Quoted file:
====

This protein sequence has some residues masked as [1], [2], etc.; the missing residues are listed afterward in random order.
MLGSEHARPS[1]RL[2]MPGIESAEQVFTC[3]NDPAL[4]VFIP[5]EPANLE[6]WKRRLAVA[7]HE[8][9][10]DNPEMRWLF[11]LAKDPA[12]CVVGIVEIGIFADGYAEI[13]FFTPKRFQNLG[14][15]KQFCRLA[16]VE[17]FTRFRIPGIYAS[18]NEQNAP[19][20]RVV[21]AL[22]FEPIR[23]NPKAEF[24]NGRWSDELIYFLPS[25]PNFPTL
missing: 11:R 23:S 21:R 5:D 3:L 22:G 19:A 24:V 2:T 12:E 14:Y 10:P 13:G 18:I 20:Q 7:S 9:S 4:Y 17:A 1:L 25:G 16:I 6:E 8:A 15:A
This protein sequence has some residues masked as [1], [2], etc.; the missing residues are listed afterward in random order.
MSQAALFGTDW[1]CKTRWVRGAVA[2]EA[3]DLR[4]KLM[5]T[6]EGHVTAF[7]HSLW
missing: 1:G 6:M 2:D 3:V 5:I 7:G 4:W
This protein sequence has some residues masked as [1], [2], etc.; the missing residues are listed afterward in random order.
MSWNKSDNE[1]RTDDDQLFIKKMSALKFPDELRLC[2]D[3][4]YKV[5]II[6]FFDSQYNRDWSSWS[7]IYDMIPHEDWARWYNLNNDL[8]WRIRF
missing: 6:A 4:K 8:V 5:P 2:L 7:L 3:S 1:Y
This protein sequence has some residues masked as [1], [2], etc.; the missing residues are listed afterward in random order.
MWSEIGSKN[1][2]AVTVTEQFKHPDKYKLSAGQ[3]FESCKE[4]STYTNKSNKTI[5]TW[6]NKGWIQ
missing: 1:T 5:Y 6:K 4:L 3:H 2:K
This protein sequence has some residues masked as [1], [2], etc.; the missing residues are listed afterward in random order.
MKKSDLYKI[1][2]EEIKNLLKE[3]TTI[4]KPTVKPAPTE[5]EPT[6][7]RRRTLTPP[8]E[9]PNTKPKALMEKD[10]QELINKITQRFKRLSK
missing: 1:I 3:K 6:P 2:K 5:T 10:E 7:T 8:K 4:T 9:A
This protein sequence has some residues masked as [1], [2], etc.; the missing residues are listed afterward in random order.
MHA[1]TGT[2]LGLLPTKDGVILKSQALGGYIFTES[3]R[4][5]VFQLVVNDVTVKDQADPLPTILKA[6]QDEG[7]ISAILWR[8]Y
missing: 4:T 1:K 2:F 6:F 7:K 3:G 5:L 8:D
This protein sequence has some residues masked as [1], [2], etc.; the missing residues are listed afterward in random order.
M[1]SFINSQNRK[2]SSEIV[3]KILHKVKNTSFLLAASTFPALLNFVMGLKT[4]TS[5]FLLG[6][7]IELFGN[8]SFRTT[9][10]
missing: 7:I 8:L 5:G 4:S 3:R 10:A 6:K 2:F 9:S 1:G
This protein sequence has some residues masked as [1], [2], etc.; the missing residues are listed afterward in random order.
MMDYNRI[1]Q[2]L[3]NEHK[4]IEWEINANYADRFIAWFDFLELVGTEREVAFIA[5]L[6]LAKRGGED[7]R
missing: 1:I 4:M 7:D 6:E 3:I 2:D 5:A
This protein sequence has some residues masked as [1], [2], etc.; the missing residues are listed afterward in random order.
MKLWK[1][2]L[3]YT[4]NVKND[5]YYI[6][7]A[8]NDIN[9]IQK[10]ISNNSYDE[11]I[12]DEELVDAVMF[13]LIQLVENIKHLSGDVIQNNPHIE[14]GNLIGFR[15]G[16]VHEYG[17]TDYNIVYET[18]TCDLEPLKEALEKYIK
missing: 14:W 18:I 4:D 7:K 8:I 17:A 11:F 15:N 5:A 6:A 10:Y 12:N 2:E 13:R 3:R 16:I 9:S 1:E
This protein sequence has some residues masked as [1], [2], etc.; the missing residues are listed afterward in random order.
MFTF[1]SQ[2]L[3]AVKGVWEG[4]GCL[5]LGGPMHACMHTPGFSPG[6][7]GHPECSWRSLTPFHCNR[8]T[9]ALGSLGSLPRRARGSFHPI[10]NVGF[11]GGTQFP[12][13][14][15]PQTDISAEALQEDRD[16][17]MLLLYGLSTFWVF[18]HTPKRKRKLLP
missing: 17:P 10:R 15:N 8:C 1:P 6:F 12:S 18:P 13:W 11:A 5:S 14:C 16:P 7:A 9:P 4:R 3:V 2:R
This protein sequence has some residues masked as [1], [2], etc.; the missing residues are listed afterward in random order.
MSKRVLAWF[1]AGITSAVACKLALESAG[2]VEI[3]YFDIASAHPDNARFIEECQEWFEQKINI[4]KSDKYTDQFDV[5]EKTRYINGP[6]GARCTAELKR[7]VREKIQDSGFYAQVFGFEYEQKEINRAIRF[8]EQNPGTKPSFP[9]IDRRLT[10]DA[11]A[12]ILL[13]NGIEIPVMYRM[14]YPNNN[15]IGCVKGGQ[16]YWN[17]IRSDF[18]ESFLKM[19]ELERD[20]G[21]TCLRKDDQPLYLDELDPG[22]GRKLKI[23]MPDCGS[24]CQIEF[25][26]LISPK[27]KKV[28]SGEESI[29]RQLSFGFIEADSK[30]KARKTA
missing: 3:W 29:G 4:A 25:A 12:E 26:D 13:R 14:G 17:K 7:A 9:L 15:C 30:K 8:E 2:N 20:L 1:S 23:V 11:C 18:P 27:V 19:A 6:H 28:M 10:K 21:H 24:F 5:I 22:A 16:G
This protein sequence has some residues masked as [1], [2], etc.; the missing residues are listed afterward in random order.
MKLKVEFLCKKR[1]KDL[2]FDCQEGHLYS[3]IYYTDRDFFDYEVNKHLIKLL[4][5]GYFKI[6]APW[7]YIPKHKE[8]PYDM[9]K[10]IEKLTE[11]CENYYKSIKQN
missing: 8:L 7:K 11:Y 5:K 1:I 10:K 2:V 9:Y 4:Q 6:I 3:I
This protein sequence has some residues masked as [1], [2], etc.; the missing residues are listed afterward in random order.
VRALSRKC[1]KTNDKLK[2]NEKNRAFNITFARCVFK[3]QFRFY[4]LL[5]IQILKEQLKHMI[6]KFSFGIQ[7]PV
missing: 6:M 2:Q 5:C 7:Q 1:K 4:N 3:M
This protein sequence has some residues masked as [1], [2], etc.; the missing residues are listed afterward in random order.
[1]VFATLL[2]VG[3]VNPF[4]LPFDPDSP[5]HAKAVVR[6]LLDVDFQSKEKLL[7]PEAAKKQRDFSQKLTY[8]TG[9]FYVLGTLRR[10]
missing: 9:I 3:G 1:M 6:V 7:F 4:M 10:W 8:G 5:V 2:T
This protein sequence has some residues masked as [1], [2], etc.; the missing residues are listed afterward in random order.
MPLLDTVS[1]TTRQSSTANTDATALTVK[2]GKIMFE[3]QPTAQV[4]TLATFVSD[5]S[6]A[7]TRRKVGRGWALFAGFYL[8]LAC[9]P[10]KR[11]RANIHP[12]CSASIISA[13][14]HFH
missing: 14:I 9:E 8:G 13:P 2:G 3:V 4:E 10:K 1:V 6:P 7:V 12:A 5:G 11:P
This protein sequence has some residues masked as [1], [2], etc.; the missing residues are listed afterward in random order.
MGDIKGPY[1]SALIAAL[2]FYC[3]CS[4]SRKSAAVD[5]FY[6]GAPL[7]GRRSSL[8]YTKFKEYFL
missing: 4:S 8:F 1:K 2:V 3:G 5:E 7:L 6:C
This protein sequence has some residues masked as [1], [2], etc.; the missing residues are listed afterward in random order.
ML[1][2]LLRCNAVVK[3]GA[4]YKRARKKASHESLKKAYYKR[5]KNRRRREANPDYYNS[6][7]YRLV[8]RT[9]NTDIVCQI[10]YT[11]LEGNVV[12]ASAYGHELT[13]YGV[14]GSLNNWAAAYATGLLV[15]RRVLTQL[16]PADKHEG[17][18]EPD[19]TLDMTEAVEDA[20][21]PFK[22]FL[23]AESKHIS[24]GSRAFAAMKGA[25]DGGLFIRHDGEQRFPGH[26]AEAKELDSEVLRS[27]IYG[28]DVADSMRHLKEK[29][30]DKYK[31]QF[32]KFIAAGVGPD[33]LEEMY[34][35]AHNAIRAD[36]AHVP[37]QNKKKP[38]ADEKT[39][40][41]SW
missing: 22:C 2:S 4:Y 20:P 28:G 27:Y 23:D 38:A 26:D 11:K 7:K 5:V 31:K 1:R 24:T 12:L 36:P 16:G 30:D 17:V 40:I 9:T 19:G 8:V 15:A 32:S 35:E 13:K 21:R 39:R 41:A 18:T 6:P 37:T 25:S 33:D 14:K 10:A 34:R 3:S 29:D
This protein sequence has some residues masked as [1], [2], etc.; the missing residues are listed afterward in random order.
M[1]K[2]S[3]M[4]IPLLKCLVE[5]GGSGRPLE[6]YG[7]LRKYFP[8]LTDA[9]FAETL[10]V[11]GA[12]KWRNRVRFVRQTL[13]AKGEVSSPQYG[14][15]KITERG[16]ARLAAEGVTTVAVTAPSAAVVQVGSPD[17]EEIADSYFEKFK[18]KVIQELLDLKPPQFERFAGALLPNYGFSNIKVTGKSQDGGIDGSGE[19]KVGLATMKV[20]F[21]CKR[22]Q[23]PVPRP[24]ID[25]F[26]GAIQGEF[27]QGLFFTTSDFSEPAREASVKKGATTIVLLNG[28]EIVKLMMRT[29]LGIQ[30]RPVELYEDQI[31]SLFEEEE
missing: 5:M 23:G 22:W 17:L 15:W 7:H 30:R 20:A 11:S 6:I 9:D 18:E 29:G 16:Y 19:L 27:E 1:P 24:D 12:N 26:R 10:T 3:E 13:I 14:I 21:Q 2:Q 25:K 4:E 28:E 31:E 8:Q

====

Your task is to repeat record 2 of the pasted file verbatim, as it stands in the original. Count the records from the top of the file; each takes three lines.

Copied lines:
This protein sequence has some residues masked as [1], [2], etc.; the missing residues are listed afterward in random order.
MSQAALFGTDW[1]CKTRWVRGAVA[2]EA[3]DLR[4]KLM[5]T[6]EGHVTAF[7]HSLW
missing: 1:G 6:M 2:D 3:V 5:I 7:G 4:W